The sound designers clearly had a field day as they were let loose in the DTS:X playground and they take full advantage of all the benefits the immersive audio format has to offer. This isn't a subtle mix by any stretch of the imagination and might well be the loudest we've ever heard! The score is spread across the front channels creating a wide and open soundstage across which the music is nicely mixed. The dialogue remains clear, intelligible and centred, and when the gods talk there's a slight echo added.
The incredible DTS:X soundtrack is one of the loudest we've ever heard
The surround effects are steered throughout the 360 degree sound field with remarkable precision, allowing them to be effectively located within the room. The effects move seamlessly through the soundstage and the addition of overhead channels not only allows for greater freedom but also an improved sense of environment. As the gods fight themselves in their armoured animal forms, the effects follow them around the room relative to where they are on screen, flying around and over you.
Then there's the bass... The LFE channel is used extensively throughout the mix, with the subwoofers in our setup getting a thorough work out. It seems as though almost every action scene is punctuated with sledgehammer bass that shakes the room like a sonic earthquake. At times it could even get to be a bit much but we can't fault the sound designers for trying, so if you love big, brash, unsubtle sound mixes, then this is the one for you.
ExtrasThe US Ultra HD Blu-ray release of Gods of Egypt comes in a black Amaray case with two discs, the Ultra HD Blu-ray and the Full HD Blu-ray. The Ultra HD Blu-ray doesn't use regional coding, however the Blu-ray is locked to Region A. The package also includes a digital HD copy of the film, although you probably won't be able to redeem the code in this country.
All the extras are in Full HD and included on the regular Blu-ray, with the six featurettes combining to create a fairly comprehensive documentary about the making of the film:
Deleted Storyboards (06:58) – Not so much storyboards as animatics, there are two un-filmed scenes presented – Horus Coronation Party (01:13) and Bek and the Phoenix (05:45).
A Divine Vision: Creating a Cinematic Action Fantasy (11:48) – A short promotional featurette containing information about the ideas behind the film and its production.
Of Gods and Mortals: The Cast (10:52) – A promotional featurette that concentrates on the cast of the film.
Transformation: Costume, Make-up and Hair (11:10) – A short featurette that concentrates on the hair and make-up in the film as well as the extensive costume design.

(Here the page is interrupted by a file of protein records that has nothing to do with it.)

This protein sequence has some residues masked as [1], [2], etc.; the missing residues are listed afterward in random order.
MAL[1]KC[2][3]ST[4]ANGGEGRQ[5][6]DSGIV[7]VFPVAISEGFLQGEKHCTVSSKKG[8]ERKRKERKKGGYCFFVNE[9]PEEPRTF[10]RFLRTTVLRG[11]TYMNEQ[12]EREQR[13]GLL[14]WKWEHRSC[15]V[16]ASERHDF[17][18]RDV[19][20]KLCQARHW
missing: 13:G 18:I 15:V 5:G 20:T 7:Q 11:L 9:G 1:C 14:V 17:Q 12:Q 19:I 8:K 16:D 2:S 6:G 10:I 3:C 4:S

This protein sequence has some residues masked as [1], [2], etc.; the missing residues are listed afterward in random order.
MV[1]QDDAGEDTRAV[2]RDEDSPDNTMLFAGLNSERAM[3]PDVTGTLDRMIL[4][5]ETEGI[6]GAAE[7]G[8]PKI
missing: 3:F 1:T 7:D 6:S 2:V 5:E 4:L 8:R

On Location: Shooting in Australia (12:44) – One of the reasons that the film was lacking any actual Egyptians in the cast and crew was that it was shot in Australia, whose deserts doubled for those in the film. The filmmakers did consider actually shooting in Egypt but sensibly decided that Australia was considerably safer.
The Battle for Eternity: Stunts (11:38) – This short featurette includes storyboards for various action sequences and behind-the-scenes footage of some of the stunt work.
A Window into Another World: Visual Effects (10:57) – This short featurette covers the extensive visual effects used in the film and whilst it gets a bit repetitive, it is amazing just how much of the film was computer generated.
Ultra HD Blu-ray VerdictGods of Egypt was clearly designed as the first film in a new franchise, so much so that it often feels like the first act in something larger. However poor box office returns mean we won't be seeing any more adventures in Ancient Egypt. Loud, bombastic and garish with a soundtrack that is turned up to eleven, Gods of Egypt is the kind of dull and soulless CGI-fest that passes for entertainment these days and is a valuable reminder that a decent script, some likeable characters and a degree of charm can go much further than a pyramid-load of gold.
Gods of Egypt is another stunning Ultra HD Blu-ray from Lionsgate
Whatever the failings of Gods of Egypt itself, the Ultra HD Blu-ray disc delivers the goods with a stunning picture and fantastic sound. The film may have been finished at 2K but the Ultra HD Blu-ray takes full advantage of the new format to present every pixel in the best possible way, with a wider colour gamut and increased dynamic range. The result is an image that reproduces the film's production design and effects in breathtaking detail. The new DTS:X soundtrack is also an absolute stunner, using all the available speakers to deliver an active and highly immersive surround sound experience. The included extras give some insight into the film's production and round off what is another stunning Ultra HD Blu-ray release from Lionsgate.